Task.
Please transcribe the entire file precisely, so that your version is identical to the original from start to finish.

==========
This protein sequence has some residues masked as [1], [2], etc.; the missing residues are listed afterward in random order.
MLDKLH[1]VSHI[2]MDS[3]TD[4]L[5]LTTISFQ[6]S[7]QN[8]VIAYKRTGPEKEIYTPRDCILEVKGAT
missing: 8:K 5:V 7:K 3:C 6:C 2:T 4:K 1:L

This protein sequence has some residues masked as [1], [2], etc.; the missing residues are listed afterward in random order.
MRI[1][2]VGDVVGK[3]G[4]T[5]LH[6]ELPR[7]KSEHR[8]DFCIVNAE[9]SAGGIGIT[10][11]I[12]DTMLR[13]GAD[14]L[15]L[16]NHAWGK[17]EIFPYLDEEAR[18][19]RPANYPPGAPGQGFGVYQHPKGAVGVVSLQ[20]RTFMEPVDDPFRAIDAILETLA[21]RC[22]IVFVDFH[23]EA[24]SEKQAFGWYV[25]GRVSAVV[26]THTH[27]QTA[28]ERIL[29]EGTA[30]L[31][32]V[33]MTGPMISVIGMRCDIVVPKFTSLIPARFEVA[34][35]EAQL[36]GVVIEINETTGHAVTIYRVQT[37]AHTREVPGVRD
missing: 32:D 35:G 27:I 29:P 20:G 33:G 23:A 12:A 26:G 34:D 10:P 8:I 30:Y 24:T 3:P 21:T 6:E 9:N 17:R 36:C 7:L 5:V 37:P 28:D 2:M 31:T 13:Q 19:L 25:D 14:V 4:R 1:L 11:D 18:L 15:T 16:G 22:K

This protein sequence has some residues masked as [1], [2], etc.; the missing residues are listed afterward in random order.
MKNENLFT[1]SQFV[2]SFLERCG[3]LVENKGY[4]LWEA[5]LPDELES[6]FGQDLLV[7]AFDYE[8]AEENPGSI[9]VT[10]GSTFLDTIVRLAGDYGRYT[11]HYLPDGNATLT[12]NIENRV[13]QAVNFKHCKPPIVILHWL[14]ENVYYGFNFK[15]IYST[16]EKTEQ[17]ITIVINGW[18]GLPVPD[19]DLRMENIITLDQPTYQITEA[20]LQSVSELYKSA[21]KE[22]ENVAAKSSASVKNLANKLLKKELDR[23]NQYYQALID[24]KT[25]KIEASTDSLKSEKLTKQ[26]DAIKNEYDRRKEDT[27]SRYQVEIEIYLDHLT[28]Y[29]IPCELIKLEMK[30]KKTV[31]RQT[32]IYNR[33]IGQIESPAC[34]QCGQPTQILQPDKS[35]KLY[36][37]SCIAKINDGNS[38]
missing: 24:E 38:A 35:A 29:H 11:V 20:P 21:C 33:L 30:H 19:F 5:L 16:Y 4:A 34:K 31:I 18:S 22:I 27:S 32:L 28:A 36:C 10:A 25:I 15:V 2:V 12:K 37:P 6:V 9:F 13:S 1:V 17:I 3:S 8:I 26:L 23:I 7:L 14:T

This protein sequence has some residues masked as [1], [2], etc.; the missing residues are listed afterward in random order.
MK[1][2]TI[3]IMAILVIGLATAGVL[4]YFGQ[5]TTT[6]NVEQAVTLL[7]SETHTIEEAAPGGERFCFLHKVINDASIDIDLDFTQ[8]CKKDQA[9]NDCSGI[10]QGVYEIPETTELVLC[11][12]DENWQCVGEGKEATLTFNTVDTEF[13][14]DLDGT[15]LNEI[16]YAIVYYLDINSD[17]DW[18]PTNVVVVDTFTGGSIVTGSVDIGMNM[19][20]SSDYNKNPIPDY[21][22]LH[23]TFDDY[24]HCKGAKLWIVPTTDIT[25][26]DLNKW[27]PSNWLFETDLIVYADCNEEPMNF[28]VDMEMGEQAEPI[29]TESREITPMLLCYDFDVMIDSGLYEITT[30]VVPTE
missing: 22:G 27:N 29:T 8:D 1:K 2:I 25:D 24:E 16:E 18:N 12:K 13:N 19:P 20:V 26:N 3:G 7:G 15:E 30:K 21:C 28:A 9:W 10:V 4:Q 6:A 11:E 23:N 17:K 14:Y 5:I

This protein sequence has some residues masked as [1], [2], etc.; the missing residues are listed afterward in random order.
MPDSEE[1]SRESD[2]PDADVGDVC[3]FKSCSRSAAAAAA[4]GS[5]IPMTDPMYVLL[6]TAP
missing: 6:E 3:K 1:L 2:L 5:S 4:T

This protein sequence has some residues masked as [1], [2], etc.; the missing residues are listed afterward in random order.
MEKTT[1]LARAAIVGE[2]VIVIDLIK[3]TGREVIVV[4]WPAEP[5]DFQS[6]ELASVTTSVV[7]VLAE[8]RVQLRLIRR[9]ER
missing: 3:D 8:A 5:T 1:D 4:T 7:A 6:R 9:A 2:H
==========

This protein sequence has some residues masked as [1], [2], etc.; the missing residues are listed afterward in random order.
MLDKLH[1]VSHI[2]MDS[3]TD[4]L[5]LTTISFQ[6]S[7]QN[8]VIAYKRTGPEKEIYTPRDCILEVKGAT
missing: 8:K 5:V 7:K 3:C 6:C 2:T 4:K 1:L

This protein sequence has some residues masked as [1], [2], etc.; the missing residues are listed afterward in random order.
MRI[1][2]VGDVVGK[3]G[4]T[5]LH[6]ELPR[7]KSEHR[8]DFCIVNAE[9]SAGGIGIT[10][11]I[12]DTMLR[13]GAD[14]L[15]L[16]NHAWGK[17]EIFPYLDEEAR[18][19]RPANYPPGAPGQGFGVYQHPKGAVGVVSLQ[20]RTFMEPVDDPFRAIDAILETLA[21]RC[22]IVFVDFH[23]EA[24]SEKQAFGWYV[25]GRVSAVV[26]THTH[27]QTA[28]ERIL[29]EGTA[30]L[31][32]V[33]MTGPMISVIGMRCDIVVPKFTSLIPARFEVA[34][35]EAQL[36]GVVIEINETTGHAVTIYRVQT[37]AHTREVPGVRD
missing: 32:D 35:G 27:I 29:P 20:G 33:G 23:A 12:A 26:G 34:D 10:P 8:I 30:Y 24:T 3:P 21:T 6:E 9:N 17:R 36:C 7:L 5:V 37:P 28:D 2:M 31:T 13:Q 19:L 25:D 14:V 4:R 1:L 11:D 18:L 15:T 16:G 22:K

This protein sequence has some residues masked as [1], [2], etc.; the missing residues are listed afterward in random order.
MKNENLFT[1]SQFV[2]SFLERCG[3]LVENKGY[4]LWEA[5]LPDELES[6]FGQDLLV[7]AFDYE[8]AEENPGSI[9]VT[10]GSTFLDTIVRLAGDYGRYT[11]HYLPDGNATLT[12]NIENRV[13]QAVNFKHCKPPIVILHWL[14]ENVYYGFNFK[15]IYST[16]EKTEQ[17]ITIVINGW[18]GLPVPD[19]DLRMENIITLDQPTYQITEA[20]LQSVSELYKSA[21]KE[22]ENVAAKSSASVKNLANKLLKKELDR[23]NQYYQALID[24]KT[25]KIEASTDSLKSEKLTKQ[26]DAIKNEYDRRKEDT[27]SRYQVEIEIYLDHLT[28]Y[29]IPCELIKLEMK[30]KKTV[31]RQT[32]IYNR[33]IGQIESPAC[34]QCGQPTQILQPDKS[35]KLY[36][37]SCIAKINDGNS[38]
missing: 24:E 38:A 35:A 29:H 11:V 20:P 21:C 33:L 30:H 19:F 5:L 16:Y 4:A 34:K 31:I 18:S 22:I 27:S 32:L 28:A 36:C 10:A 25:I 15:V 2:V 12:K 37:P 6:V 9:F 13:S 1:V 17:I 3:S 8:I 26:L 23:I 7:L 14:T

This protein sequence has some residues masked as [1], [2], etc.; the missing residues are listed afterward in random order.
MK[1][2]TI[3]IMAILVIGLATAGVL[4]YFGQ[5]TTT[6]NVEQAVTLL[7]SETHTIEEAAPGGERFCFLHKVINDASIDIDLDFTQ[8]CKKDQA[9]NDCSGI[10]QGVYEIPETTELVLC[11][12]DENWQCVGEGKEATLTFNTVDTEF[13][14]DLDGT[15]LNEI[16]YAIVYYLDINSD[17]DW[18]PTNVVVVDTFTGGSIVTGSVDIGMNM[19][20]SSDYNKNPIPDY[21][22]LH[23]TFDDY[24]HCKGAKLWIVPTTDIT[25][26]DLNKW[27]PSNWLFETDLIVYADCNEEPMNF[28]VDMEMGEQAEPI[29]TESREITPMLLCYDFDVMIDSGLYEITT[30]VVPTE
missing: 22:G 27:N 29:T 8:D 1:K 2:I 25:D 24:E 16:E 18:N 12:K 13:N 19:P 20:V 26:N 3:G 7:G 15:E 30:K 21:C 28:A 9:W 10:V 4:Q 6:A 11:E 23:N 17:K 14:Y 5:I

This protein sequence has some residues masked as [1], [2], etc.; the missing residues are listed afterward in random order.
MPDSEE[1]SRESD[2]PDADVGDVC[3]FKSCSRSAAAAAA[4]GS[5]IPMTDPMYVLL[6]TAP
missing: 6:E 3:K 1:L 2:L 5:S 4:T

This protein sequence has some residues masked as [1], [2], etc.; the missing residues are listed afterward in random order.
MEKTT[1]LARAAIVGE[2]VIVIDLIK[3]TGREVIVV[4]WPAEP[5]DFQS[6]ELASVTTSVV[7]VLAE[8]RVQLRLIRR[9]ER
missing: 3:D 8:A 5:T 1:D 4:T 7:A 6:R 9:A 2:H